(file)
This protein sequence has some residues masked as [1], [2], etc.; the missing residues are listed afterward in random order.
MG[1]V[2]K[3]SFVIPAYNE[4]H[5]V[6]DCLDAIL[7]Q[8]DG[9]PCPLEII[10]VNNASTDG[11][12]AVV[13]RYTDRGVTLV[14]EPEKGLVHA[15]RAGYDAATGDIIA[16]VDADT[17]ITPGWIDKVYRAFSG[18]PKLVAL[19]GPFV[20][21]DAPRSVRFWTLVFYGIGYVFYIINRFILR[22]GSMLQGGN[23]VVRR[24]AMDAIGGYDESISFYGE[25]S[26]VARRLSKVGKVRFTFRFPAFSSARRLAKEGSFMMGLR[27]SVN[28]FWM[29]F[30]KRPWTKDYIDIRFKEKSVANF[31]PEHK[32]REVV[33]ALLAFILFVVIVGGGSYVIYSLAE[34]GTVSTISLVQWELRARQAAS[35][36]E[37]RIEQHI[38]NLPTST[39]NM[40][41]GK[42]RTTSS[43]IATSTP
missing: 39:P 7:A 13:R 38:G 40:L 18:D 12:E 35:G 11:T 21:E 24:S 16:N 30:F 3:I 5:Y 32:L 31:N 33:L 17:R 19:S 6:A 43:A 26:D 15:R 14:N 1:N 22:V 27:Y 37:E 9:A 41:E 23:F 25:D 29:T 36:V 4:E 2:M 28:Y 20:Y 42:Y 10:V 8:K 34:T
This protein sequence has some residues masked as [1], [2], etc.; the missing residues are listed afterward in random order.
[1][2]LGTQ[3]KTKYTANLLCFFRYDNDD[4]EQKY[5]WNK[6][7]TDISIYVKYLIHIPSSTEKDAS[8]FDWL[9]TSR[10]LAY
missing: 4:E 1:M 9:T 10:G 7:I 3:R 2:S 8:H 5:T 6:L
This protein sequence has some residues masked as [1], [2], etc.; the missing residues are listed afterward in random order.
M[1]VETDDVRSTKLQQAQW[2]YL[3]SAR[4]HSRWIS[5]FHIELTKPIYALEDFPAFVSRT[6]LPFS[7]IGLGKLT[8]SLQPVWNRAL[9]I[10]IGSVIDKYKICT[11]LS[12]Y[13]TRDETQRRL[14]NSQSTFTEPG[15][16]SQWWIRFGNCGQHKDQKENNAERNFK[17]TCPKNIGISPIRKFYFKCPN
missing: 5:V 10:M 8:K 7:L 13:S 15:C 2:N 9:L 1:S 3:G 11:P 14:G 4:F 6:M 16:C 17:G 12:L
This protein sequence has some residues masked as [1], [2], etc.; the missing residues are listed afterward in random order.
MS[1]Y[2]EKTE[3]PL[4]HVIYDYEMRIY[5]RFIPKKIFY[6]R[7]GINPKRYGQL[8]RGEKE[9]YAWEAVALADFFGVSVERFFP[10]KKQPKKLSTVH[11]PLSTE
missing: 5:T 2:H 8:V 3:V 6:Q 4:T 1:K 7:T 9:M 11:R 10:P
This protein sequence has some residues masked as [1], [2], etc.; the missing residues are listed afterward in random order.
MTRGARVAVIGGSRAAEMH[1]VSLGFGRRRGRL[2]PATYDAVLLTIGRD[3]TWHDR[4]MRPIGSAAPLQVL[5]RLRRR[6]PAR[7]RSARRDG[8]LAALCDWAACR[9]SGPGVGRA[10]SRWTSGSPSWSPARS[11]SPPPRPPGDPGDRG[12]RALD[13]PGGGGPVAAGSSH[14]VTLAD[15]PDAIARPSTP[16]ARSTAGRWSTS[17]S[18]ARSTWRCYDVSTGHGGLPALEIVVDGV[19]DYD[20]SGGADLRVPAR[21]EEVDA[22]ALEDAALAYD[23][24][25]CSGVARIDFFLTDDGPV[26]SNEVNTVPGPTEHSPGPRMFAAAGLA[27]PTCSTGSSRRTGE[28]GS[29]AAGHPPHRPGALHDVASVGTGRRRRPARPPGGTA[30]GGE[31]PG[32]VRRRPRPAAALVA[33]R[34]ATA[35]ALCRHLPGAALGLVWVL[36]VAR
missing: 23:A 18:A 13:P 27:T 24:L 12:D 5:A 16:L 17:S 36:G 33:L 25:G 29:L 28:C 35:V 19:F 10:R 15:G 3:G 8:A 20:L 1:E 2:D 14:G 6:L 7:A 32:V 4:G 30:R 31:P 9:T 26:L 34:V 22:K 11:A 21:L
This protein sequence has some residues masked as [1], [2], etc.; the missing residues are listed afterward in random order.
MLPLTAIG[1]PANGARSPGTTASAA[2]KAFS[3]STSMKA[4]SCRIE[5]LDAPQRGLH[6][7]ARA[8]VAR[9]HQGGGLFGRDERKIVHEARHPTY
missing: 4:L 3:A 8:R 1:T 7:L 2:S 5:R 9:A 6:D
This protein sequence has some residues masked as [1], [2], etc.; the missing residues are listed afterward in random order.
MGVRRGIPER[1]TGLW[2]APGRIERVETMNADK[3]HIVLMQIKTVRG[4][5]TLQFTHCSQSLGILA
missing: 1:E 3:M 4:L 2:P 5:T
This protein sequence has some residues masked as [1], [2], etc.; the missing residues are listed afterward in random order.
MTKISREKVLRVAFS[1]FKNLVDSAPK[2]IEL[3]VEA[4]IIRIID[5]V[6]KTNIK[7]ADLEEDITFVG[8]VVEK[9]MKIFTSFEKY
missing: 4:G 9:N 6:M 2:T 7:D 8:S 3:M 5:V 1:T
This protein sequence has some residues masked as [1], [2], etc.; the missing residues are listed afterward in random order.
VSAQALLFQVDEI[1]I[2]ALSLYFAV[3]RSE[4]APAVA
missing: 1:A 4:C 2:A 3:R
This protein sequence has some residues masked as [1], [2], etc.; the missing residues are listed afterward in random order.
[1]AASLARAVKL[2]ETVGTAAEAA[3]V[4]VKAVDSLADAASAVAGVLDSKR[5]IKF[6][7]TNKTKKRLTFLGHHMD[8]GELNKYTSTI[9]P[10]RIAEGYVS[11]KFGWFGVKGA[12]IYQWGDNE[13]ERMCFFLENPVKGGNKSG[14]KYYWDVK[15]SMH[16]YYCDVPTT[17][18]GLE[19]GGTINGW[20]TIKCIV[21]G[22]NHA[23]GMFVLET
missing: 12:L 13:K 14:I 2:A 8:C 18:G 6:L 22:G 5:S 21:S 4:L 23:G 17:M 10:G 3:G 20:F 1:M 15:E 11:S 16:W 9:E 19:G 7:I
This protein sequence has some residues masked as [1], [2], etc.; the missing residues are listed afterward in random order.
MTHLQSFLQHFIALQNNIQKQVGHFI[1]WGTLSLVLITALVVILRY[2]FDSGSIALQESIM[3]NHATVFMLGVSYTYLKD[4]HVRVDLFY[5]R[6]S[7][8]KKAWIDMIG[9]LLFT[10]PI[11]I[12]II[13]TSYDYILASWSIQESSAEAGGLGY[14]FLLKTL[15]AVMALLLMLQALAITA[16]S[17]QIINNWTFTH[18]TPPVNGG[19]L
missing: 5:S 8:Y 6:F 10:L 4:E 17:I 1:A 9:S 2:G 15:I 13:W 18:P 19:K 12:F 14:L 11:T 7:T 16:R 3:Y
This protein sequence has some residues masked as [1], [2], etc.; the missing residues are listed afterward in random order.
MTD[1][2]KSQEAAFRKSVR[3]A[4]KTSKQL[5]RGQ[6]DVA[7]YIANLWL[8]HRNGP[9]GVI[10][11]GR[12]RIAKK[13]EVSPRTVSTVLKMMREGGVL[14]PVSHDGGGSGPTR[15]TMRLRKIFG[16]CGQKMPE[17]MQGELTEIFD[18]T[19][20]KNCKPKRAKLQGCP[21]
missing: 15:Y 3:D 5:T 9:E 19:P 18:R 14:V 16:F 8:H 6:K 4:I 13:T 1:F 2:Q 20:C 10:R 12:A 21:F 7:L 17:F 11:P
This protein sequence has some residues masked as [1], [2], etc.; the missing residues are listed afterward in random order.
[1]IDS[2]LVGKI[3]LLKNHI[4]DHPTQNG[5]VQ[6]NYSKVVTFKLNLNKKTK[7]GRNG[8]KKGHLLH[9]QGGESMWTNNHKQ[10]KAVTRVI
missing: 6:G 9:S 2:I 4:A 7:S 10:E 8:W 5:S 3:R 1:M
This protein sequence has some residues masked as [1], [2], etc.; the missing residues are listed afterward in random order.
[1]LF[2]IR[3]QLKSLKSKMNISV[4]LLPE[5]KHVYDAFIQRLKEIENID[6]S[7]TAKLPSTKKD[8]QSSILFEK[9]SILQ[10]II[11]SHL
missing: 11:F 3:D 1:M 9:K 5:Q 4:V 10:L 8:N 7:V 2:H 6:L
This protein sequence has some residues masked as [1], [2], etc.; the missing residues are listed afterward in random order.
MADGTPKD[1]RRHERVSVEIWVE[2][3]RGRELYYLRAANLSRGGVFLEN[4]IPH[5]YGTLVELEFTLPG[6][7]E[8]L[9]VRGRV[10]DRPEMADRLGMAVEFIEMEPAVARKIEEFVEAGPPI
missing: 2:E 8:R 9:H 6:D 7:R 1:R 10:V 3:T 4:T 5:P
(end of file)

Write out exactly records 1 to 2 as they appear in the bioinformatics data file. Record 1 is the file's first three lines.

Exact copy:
This protein sequence has some residues masked as [1], [2], etc.; the missing residues are listed afterward in random order.
MG[1]V[2]K[3]SFVIPAYNE[4]H[5]V[6]DCLDAIL[7]Q[8]DG[9]PCPLEII[10]VNNASTDG[11][12]AVV[13]RYTDRGVTLV[14]EPEKGLVHA[15]RAGYDAATGDIIA[16]VDADT[17]ITPGWIDKVYRAFSG[18]PKLVAL[19]GPFV[20][21]DAPRSVRFWTLVFYGIGYVFYIINRFILR[22]GSMLQGGN[23]VVRR[24]AMDAIGGYDESISFYGE[25]S[26]VARRLSKVGKVRFTFRFPAFSSARRLAKEGSFMMGLR[27]SVN[28]FWM[29]F[30]KRPWTKDYIDIRFKEKSVANF[31]PEHK[32]REVV[33]ALLAFILFVVIVGGGSYVIYSLAE[34]GTVSTISLVQWELRARQAAS[35][36]E[37]RIEQHI[38]NLPTST[39]NM[40][41]GK[42]RTTSS[43]IATSTP
missing: 39:P 7:A 13:R 38:G 40:L 18:D 12:E 35:G 11:T 21:E 24:S 16:N 30:F 3:I 5:Y 32:L 31:N 33:L 17:R 19:S 6:A 43:A 26:D 15:R 14:N 1:N 22:V 27:Y 37:E 9:A 41:E 23:F 25:D 29:T 36:V 4:E 2:M 28:Y 20:Y 42:Y 10:V 8:K 34:T
This protein sequence has some residues masked as [1], [2], etc.; the missing residues are listed afterward in random order.
[1][2]LGTQ[3]KTKYTANLLCFFRYDNDD[4]EQKY[5]WNK[6][7]TDISIYVKYLIHIPSSTEKDAS[8]FDWL[9]TSR[10]LAY
missing: 4:E 1:M 9:T 10:G 7:I 3:R 2:S 8:H 5:T 6:L